Re: [css3-fonts] Nested 'bolder' and 'lighter' question

Zack Weinberg wrote:
> I talked this over with a friend who's a web designer, and we came up
> with, um, a proposal replacing all the rules for font-weight.  It
> happens to make Text D bold in the case where there are only two
> weights in the font.  It goes like this:
>  - The effect of font-weight:bolder is to add 100 to the inherited
>    value of font-weight; so normal/400 becomes 500, 500 becomes 600,
>    and so on.
>  - Similarly, font-weight:lighter subtracts 100 from the inherited
>    value.
>  - Actual font weights are assigned to font-weight numbers by packing
>    them as closely as possible around normal/400.  Thus, if your font
>    has two weights (normal and bold) normal is used for 100-400 and
>    bold is used for 500-900; if it has three weights (normal, bold,
>    extra-bold), normal is 100-400, bold is 500, extra-bold is 600+;
>    and if it has three weights (light, normal, bold), they would take
>    100-300, 400, 500-900 respectively.
>  - We didn't discuss what happens if you apply "lighter" to an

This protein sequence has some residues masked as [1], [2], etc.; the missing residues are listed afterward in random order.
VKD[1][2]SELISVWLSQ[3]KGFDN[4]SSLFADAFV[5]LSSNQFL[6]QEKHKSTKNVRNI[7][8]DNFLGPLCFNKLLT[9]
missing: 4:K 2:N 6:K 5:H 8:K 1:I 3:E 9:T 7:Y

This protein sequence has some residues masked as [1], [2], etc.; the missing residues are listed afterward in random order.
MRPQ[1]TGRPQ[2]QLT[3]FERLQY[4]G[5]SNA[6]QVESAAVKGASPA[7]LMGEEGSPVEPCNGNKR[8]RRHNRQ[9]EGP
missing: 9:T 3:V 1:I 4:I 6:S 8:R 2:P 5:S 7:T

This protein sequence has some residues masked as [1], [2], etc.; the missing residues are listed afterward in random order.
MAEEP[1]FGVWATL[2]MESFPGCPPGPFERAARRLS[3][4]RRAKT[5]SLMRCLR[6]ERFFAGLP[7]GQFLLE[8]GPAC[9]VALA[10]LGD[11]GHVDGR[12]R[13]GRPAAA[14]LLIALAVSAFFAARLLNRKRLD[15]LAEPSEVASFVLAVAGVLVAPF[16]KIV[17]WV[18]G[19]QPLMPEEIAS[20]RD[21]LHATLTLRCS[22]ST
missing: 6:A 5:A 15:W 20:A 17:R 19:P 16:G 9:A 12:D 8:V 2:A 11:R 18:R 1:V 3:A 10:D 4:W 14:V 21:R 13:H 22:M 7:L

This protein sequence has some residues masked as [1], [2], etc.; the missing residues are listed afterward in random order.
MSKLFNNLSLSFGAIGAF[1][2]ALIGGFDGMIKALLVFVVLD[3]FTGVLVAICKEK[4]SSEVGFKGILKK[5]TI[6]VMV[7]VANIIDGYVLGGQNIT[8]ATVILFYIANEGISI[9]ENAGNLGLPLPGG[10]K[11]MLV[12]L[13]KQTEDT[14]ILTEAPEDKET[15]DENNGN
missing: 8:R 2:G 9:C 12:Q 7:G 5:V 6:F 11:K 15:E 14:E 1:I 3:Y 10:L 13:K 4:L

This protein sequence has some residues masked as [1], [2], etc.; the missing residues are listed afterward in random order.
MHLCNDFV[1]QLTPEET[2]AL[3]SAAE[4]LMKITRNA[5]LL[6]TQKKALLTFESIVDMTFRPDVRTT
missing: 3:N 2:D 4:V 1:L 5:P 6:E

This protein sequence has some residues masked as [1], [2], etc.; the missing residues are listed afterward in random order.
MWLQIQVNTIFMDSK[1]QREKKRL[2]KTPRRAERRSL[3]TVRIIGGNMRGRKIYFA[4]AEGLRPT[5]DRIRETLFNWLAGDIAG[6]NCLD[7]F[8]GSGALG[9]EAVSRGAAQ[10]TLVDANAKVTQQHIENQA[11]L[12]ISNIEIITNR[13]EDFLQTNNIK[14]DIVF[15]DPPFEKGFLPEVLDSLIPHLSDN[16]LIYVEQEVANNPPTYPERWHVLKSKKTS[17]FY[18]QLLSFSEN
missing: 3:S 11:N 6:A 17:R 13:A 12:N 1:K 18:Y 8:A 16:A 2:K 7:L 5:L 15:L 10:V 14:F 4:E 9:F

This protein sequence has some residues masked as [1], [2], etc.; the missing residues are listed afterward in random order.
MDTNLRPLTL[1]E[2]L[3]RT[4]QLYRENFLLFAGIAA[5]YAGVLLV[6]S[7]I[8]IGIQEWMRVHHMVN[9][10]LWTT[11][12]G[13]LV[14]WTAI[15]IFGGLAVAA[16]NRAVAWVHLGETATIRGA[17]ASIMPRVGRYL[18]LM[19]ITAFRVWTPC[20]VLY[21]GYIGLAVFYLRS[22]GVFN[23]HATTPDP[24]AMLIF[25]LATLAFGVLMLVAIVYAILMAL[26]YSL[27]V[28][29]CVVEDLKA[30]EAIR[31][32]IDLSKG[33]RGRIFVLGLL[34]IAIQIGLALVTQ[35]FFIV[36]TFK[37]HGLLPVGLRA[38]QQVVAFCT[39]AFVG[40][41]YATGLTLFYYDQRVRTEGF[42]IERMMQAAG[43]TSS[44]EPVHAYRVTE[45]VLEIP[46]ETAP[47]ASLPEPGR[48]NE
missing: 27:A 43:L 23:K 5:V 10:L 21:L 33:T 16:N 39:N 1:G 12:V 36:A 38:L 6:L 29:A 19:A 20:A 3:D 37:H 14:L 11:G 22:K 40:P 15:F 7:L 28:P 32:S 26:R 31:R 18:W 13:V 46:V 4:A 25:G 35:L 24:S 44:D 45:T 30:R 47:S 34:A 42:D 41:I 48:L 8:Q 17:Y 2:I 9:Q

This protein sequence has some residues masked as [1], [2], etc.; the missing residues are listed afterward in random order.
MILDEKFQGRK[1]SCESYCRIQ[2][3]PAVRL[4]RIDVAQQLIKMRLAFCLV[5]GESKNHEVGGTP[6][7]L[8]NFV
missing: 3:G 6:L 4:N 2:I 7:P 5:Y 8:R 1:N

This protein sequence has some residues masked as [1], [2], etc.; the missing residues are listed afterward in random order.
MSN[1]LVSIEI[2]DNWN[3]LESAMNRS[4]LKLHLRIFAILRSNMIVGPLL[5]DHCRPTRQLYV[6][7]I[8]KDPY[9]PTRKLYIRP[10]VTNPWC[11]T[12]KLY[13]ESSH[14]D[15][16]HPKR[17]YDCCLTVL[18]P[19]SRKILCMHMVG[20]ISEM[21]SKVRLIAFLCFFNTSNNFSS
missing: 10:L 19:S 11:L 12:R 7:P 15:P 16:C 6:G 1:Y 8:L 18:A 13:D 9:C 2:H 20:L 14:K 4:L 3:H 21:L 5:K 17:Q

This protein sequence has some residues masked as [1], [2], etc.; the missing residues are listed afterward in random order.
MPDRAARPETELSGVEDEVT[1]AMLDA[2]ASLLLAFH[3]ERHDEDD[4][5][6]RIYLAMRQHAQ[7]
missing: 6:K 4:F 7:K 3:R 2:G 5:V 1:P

>    inherited value of 100, or "bolder" to an inherited value of 900.
>    I can make a case for having them saturate or for having them
>    just keep incrementing/decrementing but saying that all out-of-range
>    values are equivalent to the limits.
>  - It may be appropriate to also change font-weight:bold to be
>    equivalent to font-weight:500.  I'm not sure whether there
>    are fonts out there with weights intermediate between what we
>    usually call "normal" and "bold".

Have you looked at what's spec'd currently? Because it's more
sophisticated than mapping directly to numbers. It's just undefined
for the nested 'bolder'/'lighter' case.

> Tangentially, I would add that whatever rules are adopted for
> font-weight:bolder/lighter, the WG should make sure to
> apply the same rules to font-stretch:wider/narrower.

Of course.


Received on Wednesday, 27 August 2008 20:59:27 UTC